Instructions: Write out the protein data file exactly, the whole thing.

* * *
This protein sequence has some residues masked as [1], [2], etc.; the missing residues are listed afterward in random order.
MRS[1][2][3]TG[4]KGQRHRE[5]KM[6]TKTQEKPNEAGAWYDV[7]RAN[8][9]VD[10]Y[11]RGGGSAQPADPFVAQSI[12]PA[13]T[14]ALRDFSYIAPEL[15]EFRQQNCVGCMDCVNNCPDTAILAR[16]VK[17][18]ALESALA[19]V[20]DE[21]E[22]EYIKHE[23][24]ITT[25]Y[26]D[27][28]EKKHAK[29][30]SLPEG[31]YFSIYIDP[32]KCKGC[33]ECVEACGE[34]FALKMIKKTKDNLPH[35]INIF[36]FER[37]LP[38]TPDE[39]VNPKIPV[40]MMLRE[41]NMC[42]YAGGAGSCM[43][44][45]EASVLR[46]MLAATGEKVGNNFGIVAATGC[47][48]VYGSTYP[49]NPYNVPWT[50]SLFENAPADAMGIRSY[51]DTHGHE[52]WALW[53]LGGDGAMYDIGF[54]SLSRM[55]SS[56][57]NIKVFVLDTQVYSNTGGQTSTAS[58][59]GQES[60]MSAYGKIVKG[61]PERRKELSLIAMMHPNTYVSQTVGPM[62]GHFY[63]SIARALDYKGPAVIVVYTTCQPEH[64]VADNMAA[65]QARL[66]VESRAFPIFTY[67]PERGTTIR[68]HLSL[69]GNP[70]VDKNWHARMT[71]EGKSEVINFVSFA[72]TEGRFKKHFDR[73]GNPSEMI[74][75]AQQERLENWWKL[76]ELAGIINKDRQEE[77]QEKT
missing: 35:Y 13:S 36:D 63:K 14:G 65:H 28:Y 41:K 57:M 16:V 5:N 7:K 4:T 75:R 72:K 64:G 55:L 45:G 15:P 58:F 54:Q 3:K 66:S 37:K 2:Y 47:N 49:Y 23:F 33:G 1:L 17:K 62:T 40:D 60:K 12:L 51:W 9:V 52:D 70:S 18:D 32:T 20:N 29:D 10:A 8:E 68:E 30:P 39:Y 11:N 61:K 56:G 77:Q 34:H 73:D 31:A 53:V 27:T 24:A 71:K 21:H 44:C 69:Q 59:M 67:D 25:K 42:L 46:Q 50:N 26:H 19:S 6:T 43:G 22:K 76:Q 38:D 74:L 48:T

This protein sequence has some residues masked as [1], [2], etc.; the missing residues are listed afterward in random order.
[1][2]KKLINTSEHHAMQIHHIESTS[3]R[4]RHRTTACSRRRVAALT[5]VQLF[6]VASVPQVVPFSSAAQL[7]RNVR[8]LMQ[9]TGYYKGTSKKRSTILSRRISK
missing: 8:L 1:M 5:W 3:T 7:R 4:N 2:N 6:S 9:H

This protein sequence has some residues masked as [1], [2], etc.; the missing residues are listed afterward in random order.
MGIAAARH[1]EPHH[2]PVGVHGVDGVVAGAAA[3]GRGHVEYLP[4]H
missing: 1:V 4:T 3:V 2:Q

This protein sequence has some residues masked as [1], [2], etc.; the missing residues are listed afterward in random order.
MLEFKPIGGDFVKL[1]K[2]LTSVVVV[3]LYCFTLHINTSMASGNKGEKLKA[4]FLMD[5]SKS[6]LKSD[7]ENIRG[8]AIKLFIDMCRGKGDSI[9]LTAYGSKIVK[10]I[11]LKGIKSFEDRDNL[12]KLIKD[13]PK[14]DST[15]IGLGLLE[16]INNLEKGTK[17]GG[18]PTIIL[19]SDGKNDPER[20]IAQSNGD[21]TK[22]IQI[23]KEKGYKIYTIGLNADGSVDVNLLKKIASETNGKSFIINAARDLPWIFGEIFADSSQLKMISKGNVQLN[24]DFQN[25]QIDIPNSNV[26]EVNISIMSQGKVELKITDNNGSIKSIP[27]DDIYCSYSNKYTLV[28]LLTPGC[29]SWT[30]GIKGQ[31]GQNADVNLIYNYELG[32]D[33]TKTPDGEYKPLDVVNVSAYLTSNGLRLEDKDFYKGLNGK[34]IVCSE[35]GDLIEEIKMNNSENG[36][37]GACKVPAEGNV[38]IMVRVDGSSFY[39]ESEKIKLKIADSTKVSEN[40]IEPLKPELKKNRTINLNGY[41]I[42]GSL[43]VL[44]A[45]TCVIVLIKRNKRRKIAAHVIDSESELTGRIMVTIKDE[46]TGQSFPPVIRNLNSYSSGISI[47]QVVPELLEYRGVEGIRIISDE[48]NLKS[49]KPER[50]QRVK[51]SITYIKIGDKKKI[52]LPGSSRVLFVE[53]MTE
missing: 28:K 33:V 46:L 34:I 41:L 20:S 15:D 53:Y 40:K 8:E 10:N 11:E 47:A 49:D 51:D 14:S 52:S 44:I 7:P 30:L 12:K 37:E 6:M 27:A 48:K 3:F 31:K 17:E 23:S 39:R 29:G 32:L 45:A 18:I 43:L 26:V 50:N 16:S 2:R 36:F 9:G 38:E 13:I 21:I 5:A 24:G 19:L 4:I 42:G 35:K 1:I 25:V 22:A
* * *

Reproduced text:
This protein sequence has some residues masked as [1], [2], etc.; the missing residues are listed afterward in random order.
MRS[1][2][3]TG[4]KGQRHRE[5]KM[6]TKTQEKPNEAGAWYDV[7]RAN[8][9]VD[10]Y[11]RGGGSAQPADPFVAQSI[12]PA[13]T[14]ALRDFSYIAPEL[15]EFRQQNCVGCMDCVNNCPDTAILAR[16]VK[17][18]ALESALA[19]V[20]DE[21]E[22]EYIKHE[23][24]ITT[25]Y[26]D[27][28]EKKHAK[29][30]SLPEG[31]YFSIYIDP[32]KCKGC[33]ECVEACGE[34]FALKMIKKTKDNLPH[35]INIF[36]FER[37]LP[38]TPDE[39]VNPKIPV[40]MMLRE[41]NMC[42]YAGGAGSCM[43][44][45]EASVLR[46]MLAATGEKVGNNFGIVAATGC[47][48]VYGSTYP[49]NPYNVPWT[50]SLFENAPADAMGIRSY[51]DTHGHE[52]WALW[53]LGGDGAMYDIGF[54]SLSRM[55]SS[56][57]NIKVFVLDTQVYSNTGGQTSTAS[58][59]GQES[60]MSAYGKIVKG[61]PERRKELSLIAMMHPNTYVSQTVGPM[62]GHFY[63]SIARALDYKGPAVIVVYTTCQPEH[64]VADNMAA[65]QARL[66]VESRAFPIFTY[67]PERGTTIR[68]HLSL[69]GNP[70]VDKNWHARMT[71]EGKSEVINFVSFA[72]TEGRFKKHFDR[73]GNPSEMI[74][75]AQQERLENWWKL[76]ELAGIINKDRQEE[77]QEKT
missing: 35:Y 13:S 36:D 63:K 14:G 65:H 28:Y 41:K 57:M 16:V 5:N 7:K 4:T 75:R 72:K 64:G 55:L 45:G 15:P 58:F 54:Q 3:K 66:S 37:K 2:Y 47:N 49:Y 23:F 33:G 1:L 17:K 62:T 40:D 60:K 12:L 51:W 9:V 52:D 70:S 18:D 32:T 20:N 29:D 10:A 8:E 68:E 30:P 39:Y 11:N 61:K 56:G 77:Q 34:H 73:D 31:A 53:V 27:T 24:A 71:K 21:H 44:C 69:Q 59:M 67:D 25:K 42:L 46:Q 50:N 26:H 19:S 6:T 43:G 22:K 76:Q 38:D 74:L 48:T

This protein sequence has some residues masked as [1], [2], etc.; the missing residues are listed afterward in random order.
[1][2]KKLINTSEHHAMQIHHIESTS[3]R[4]RHRTTACSRRRVAALT[5]VQLF[6]VASVPQVVPFSSAAQL[7]RNVR[8]LMQ[9]TGYYKGTSKKRSTILSRRISK
missing: 8:L 1:M 5:W 3:T 7:R 4:N 2:N 6:S 9:H

This protein sequence has some residues masked as [1], [2], etc.; the missing residues are listed afterward in random order.
MGIAAARH[1]EPHH[2]PVGVHGVDGVVAGAAA[3]GRGHVEYLP[4]H
missing: 1:V 4:T 3:V 2:Q

This protein sequence has some residues masked as [1], [2], etc.; the missing residues are listed afterward in random order.
MLEFKPIGGDFVKL[1]K[2]LTSVVVV[3]LYCFTLHINTSMASGNKGEKLKA[4]FLMD[5]SKS[6]LKSD[7]ENIRG[8]AIKLFIDMCRGKGDSI[9]LTAYGSKIVK[10]I[11]LKGIKSFEDRDNL[12]KLIKD[13]PK[14]DST[15]IGLGLLE[16]INNLEKGTK[17]GG[18]PTIIL[19]SDGKNDPER[20]IAQSNGD[21]TK[22]IQI[23]KEKGYKIYTIGLNADGSVDVNLLKKIASETNGKSFIINAARDLPWIFGEIFADSSQLKMISKGNVQLN[24]DFQN[25]QIDIPNSNV[26]EVNISIMSQGKVELKITDNNGSIKSIP[27]DDIYCSYSNKYTLV[28]LLTPGC[29]SWT[30]GIKGQ[31]GQNADVNLIYNYELG[32]D[33]TKTPDGEYKPLDVVNVSAYLTSNGLRLEDKDFYKGLNGK[34]IVCSE[35]GDLIEEIKMNNSENG[36][37]GACKVPAEGNV[38]IMVRVDGSSFY[39]ESEKIKLKIADSTKVSEN[40]IEPLKPELKKNRTINLNGY[41]I[42]GSL[43]VL[44]A[45]TCVIVLIKRNKRRKIAAHVIDSESELTGRIMVTIKDE[46]TGQSFPPVIRNLNSYSSGISI[47]QVVPELLEYRGVEGIRIISDE[48]NLKS[49]KPER[50]QRVK[51]SITYIKIGDKKKI[52]LPGSSRVLFVE[53]MTE
missing: 28:K 33:V 46:L 34:I 41:L 20:S 15:D 53:Y 40:K 8:E 10:N 11:E 47:A 49:D 51:D 14:S 52:S 44:I 7:P 30:L 12:K 37:E 6:M 27:A 48:K 3:F 31:K 17:E 23:S 39:R 29:G 32:L 45:A 18:I 43:L 26:V 50:N 16:S 2:R 36:F 9:G 38:E 13:I 21:I 5:A 24:G 19:L 4:I 42:G 35:K 1:I 25:V 22:A